Bad weather is something we’re prepared for—at sea. But when the passage is over and we’ve dropped the hook, hurricane-force winds and 6-foot seas are the last things we expect. But we realize that extreme weather can happen just about anywhere. We experienced this firsthand when winds in excess of 80 knots ripped through Bahía de Banderas, on Mexico’s mainland near Puerto Vallarta, toppling trees, blowing windows out of high rises, and cutting power to towns around the bay. Over half of the 60 or so boats anchored in La Cruz de Huanacaxtle, in the northern part of the bay, dragged or lost their anchors, and dozens more ended up with shredded sails or impact damage. Two boats went aground.

Read the rest of the story here:

November 6, 2012

The Melbourne Cup

Melbourne Cup spirit at Maia's school
 Ever wondered about the difference between on the wag, chucking a sickie, or being crook?
one of the live sites in downtown Brisbane

Probably not, considering most people don’t need three different phrases to describe the fact they’re not at work… Being crook means you’re actually sick, though many Australians push on and head to work whilst crook—not wanting to waste a perfectly good day off. Chucking a sickie means calling in sick, when you’re not. And being on the wag is what you do on Melbourne Cup day—it’s the moment you leave your desk to go to the washroom, change into a new dress and hat and sneak out the door—hoping your boss and co-workers never notice you left. Which in all likelihood they won’t—because they too are off changing their clothes and sneaking out doors.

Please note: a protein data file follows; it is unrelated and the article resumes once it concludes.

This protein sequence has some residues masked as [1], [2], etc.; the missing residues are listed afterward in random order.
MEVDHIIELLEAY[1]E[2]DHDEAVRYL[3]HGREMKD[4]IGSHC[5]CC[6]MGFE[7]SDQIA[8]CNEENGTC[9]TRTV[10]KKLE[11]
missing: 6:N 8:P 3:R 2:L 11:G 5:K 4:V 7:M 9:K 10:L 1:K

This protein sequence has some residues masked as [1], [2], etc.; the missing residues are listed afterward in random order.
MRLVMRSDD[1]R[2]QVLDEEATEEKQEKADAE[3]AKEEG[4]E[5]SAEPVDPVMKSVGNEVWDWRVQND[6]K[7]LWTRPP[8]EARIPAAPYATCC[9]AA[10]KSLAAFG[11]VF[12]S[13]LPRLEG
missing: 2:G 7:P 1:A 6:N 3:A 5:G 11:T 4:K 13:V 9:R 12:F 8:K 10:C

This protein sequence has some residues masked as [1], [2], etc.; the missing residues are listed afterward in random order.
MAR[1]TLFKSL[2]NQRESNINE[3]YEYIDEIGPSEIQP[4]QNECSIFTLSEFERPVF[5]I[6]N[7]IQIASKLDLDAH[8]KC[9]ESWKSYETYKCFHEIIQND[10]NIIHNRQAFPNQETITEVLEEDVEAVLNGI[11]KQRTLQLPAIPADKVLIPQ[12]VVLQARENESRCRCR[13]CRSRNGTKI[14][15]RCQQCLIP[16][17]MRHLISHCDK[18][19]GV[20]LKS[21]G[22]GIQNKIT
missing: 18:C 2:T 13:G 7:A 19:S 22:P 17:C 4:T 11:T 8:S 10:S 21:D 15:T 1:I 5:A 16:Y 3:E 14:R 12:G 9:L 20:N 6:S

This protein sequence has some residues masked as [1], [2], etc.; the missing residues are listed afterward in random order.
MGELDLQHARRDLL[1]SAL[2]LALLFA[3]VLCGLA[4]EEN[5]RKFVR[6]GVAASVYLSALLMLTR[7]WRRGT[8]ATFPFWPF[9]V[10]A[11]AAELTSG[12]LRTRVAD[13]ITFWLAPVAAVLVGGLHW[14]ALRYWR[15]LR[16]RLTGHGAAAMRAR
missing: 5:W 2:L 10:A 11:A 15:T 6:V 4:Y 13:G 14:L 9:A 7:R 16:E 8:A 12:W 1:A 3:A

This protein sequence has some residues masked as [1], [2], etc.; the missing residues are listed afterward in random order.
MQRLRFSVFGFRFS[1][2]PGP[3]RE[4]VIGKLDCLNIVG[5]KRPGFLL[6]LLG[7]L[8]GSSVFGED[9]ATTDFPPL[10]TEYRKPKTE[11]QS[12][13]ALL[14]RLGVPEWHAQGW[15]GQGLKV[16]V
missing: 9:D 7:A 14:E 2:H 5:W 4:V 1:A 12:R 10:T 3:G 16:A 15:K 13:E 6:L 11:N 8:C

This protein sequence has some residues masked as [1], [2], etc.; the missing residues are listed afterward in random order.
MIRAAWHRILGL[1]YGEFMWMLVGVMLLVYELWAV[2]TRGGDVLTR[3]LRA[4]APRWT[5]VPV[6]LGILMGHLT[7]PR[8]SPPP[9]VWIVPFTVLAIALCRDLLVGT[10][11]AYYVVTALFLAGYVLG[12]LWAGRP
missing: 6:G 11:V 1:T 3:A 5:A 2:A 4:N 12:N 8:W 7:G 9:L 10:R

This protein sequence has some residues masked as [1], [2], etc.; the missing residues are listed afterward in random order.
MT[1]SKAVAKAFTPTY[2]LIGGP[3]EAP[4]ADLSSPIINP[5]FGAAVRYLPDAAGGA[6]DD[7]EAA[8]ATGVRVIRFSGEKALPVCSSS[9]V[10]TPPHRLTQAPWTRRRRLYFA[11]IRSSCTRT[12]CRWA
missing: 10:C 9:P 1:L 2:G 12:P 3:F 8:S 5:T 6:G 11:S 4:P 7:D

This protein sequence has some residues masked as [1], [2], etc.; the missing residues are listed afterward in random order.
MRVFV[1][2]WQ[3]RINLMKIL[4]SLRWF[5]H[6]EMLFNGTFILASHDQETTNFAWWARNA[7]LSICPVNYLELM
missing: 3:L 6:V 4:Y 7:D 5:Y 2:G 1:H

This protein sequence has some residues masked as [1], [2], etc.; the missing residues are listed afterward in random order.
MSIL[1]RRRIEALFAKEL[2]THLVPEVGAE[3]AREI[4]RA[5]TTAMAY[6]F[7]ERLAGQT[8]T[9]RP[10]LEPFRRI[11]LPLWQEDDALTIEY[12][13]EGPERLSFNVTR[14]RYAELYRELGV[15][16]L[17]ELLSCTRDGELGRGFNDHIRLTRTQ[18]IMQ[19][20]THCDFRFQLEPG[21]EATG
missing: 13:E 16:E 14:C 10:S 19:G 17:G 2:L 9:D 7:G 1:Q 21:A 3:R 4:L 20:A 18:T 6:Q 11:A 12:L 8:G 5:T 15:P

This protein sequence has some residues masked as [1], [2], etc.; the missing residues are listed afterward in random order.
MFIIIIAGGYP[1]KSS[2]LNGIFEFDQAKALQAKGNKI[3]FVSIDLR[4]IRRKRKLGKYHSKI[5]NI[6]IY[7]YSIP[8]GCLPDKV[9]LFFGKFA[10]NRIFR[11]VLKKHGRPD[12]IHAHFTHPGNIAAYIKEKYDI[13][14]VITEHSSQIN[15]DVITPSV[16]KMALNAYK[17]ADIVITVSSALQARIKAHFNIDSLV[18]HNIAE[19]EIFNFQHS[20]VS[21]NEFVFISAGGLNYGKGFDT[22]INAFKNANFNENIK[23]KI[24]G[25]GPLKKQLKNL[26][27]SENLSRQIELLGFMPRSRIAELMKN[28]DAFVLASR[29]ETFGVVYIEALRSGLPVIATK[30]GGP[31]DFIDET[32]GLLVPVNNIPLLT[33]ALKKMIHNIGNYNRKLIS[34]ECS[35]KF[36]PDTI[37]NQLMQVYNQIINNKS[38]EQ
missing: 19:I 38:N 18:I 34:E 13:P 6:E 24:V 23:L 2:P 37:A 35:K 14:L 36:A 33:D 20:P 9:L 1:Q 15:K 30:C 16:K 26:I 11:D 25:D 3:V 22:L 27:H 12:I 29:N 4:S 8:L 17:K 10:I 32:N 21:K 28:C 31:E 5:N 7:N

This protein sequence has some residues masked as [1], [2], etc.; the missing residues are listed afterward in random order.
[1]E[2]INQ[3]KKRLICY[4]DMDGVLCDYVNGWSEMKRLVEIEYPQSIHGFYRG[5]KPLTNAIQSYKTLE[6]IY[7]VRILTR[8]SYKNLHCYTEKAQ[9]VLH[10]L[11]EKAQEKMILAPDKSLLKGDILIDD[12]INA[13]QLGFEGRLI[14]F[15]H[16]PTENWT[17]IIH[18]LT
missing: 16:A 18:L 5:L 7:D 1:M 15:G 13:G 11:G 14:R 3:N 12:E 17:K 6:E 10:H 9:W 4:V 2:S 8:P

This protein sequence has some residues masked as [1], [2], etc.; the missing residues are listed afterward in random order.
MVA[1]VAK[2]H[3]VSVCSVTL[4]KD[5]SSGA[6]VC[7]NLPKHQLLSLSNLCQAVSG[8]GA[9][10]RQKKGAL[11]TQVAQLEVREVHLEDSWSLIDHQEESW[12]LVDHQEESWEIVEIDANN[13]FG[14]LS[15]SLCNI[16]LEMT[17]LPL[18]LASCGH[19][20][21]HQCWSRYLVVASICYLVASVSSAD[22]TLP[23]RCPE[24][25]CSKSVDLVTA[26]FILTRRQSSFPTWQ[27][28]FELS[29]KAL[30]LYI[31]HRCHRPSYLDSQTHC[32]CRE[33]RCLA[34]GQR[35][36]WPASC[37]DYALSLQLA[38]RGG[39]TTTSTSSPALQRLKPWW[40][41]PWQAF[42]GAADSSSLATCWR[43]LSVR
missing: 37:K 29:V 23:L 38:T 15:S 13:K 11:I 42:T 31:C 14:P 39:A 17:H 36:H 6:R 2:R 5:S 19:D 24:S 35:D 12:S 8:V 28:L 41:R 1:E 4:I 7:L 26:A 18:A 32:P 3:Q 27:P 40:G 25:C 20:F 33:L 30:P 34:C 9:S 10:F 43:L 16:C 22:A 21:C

watching the race
 The Melbourne Cup is a horse race—in its 152nd running, it’s also a nationwide excuse to start partying at 11am and collectively drop $150 million at betting stations that are conveniently found just about everywhere, including street corners. Maia was the only person in our family to lay a bet (ah, yes the Ozzie school system…) though her horse didn’t fare so well and placed twelfth. Her teacher did better in the staff betting pool—and came away with the prize money and a bottle of wine.
street corner betting station
 It’s called “The Race the Stops the Nation”. And it truly is. There were several live sites in the downtown area where the booze was flowing and people were dressed to the nines.

The race may just characterise Australia better than any other event. Skipping work to bet to excess on a sport many know little about (though this gambling excess fits in with the fact Australians are the world’s heaviest gamblers, by a hefty margin) and then drinking to excess—all without apology or a worry.

November 5, 2012

Rescuing a Neighbour

An easy to deploy rescue system is essential on a boat